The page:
My response can’t do this discussion the justice it deserves, but given that my current choice is between debate on the internet and being ready for field research, I’m going to presume on your understanding for any clumsiness, typos, lack of formatting, etc.
Let’s not descend into arguments about taxonomy (i.e. the ‘real’ definition of movement) – the tedium will drive me quickly back to the statistical analysis of survey data. The tensions animating this discussion are about cultural identity and competing theories of history – they aren’t about the definition of movement.
Jason mentions a fear factor, and it’s a reasonable observation. There is a lot at stake. But let’s apply it fairly, and notice how fear informs his and Toby’s position as well. They’re trying to defend permaculture from a perceived threat – the messiness, confusion, and stigma that comes with being a movement (or just being described as a one).
This position (the version that I’m most sympathetic to) depends on the idea that talking about permaculture as a movement will alienate potential allies and participants. The corollary is that the permaculture movement – whoops! I mean the international mob of individual permaculturists – will better be able to accomplish our goals if we collectively present an innocuous and apolitical description of permaculture as a set of tools and techniques, stripped of political/cultural baggage.
In this scenario, other movements (that include permaculturists) will do the heavy lifting of political agitation and regime change, while permaculture flies under the radar. Even better, innocuous little permaculture will be steadily shifting people’s thinking into a more holistic paradigm, one that favors progressive ecological and social arrangements. Permaculture will work behind the scenes to make society more receptive to the demands of progressive popular movements. It’s a reasonably sophisticated and coherent vision.
It’s a bad theory of history, though. Advocating for this theory only makes sense if you believe that permaculture will be it’s most effective when people don’t understand it. Like Wendi, I apply the movement lens to permaculture because I believe that I can best support permaculture by deepening our understanding of it – not just spreading further. We both, I think, believe this involves examining its concrete history and its actual present state – no matter what successional stage it’s in. I can and do advocate for where I want permaculture to go, and what I want it to become – but I firmly believe that this advocacy is best rooted in present reality.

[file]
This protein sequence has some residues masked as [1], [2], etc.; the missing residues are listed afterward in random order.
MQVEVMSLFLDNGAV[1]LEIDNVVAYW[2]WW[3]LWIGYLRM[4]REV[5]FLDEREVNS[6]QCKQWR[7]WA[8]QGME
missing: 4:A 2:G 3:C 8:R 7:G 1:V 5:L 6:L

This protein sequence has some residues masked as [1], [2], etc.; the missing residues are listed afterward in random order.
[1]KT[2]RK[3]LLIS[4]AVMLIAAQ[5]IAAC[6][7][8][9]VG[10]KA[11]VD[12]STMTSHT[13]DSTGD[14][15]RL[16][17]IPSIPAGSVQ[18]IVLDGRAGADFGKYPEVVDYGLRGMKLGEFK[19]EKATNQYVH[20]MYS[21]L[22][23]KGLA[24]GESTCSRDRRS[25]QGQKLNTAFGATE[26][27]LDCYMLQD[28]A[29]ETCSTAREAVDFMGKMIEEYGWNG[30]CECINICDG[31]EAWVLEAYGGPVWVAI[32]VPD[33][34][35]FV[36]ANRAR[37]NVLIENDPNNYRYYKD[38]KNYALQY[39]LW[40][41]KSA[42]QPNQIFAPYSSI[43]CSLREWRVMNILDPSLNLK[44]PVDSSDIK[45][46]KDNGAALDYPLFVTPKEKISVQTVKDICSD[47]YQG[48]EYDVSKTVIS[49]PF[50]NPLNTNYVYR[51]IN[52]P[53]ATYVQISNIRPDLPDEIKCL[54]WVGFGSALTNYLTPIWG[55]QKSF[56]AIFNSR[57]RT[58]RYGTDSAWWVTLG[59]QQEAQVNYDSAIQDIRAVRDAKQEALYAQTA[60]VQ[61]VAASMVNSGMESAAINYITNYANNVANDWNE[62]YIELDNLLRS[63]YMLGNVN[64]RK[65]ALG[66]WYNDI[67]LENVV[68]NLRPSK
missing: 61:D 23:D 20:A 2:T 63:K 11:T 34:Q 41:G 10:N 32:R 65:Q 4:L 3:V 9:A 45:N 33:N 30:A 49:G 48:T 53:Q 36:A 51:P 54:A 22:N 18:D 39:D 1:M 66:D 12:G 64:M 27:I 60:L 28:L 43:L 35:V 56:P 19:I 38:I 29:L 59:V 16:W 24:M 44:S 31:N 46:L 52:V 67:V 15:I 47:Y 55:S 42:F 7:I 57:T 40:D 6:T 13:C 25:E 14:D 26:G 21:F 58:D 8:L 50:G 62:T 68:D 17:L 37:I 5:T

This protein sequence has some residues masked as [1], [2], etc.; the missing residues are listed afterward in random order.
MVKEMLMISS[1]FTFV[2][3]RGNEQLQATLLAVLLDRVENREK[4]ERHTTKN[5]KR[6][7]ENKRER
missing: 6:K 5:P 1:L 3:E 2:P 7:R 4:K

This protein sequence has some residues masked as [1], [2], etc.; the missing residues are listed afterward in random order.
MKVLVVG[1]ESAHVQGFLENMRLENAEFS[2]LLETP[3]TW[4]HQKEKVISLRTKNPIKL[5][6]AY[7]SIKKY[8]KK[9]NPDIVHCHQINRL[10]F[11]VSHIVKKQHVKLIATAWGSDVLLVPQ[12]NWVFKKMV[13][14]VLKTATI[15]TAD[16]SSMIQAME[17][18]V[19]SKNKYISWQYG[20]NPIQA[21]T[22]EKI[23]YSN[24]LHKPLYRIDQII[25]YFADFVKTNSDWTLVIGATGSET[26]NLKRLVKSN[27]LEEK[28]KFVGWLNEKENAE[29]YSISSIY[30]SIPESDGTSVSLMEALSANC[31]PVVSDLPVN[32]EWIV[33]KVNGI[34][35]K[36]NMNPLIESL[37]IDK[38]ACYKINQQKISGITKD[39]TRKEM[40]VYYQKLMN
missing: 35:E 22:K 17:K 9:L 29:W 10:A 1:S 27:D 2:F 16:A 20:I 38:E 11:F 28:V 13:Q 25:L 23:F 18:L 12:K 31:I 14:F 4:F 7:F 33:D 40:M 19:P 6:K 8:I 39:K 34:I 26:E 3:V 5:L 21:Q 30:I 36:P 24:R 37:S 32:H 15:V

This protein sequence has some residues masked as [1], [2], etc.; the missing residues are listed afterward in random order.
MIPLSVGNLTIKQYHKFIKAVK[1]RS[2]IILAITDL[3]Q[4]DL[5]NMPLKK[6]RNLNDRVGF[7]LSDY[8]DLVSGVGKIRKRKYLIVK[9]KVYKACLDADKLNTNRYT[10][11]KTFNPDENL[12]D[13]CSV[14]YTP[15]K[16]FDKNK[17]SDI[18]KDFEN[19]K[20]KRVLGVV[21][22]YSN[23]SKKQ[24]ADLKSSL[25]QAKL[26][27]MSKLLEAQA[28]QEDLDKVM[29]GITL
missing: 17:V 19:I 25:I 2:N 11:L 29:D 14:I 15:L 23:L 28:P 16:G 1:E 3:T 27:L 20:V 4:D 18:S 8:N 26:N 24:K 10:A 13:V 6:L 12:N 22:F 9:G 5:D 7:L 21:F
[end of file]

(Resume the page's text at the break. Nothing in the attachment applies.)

As I said in the original post, permaculture’s founders advanced explicit and distinctive strategies for spreading permaculture, and those strategies profoundly shaped the history of permaculture’s development, and continue to shape the ways in which people encounter and participate in it today. Trying to understand actually-existing permaculture while regarding these aspects as unimportant, epiphenomenal, would, at best, simply add to the rich supply of internet blather. At worst, it would encourage people to chart a course for permaculture without knowing the path we’ve been walking or our current location. It encourages people to think that they can understand a forest by examining it from the ground up.
This is my bias as a scholar – I believe that we can navigate more effectively when we have a better map. And this is my bias as a populist – I believe that people, en masse, can not only handle the messy, non-linear, truth – but thrive in it’s presence.
On another note, I’d be negligent if didn’t voice my deep gratitude for the quality of the discussion taking place here. It’s a rare treat on the internet, in permaculture circles or out of them. I’m very happy to be a part of it. Thanks to all for your participation.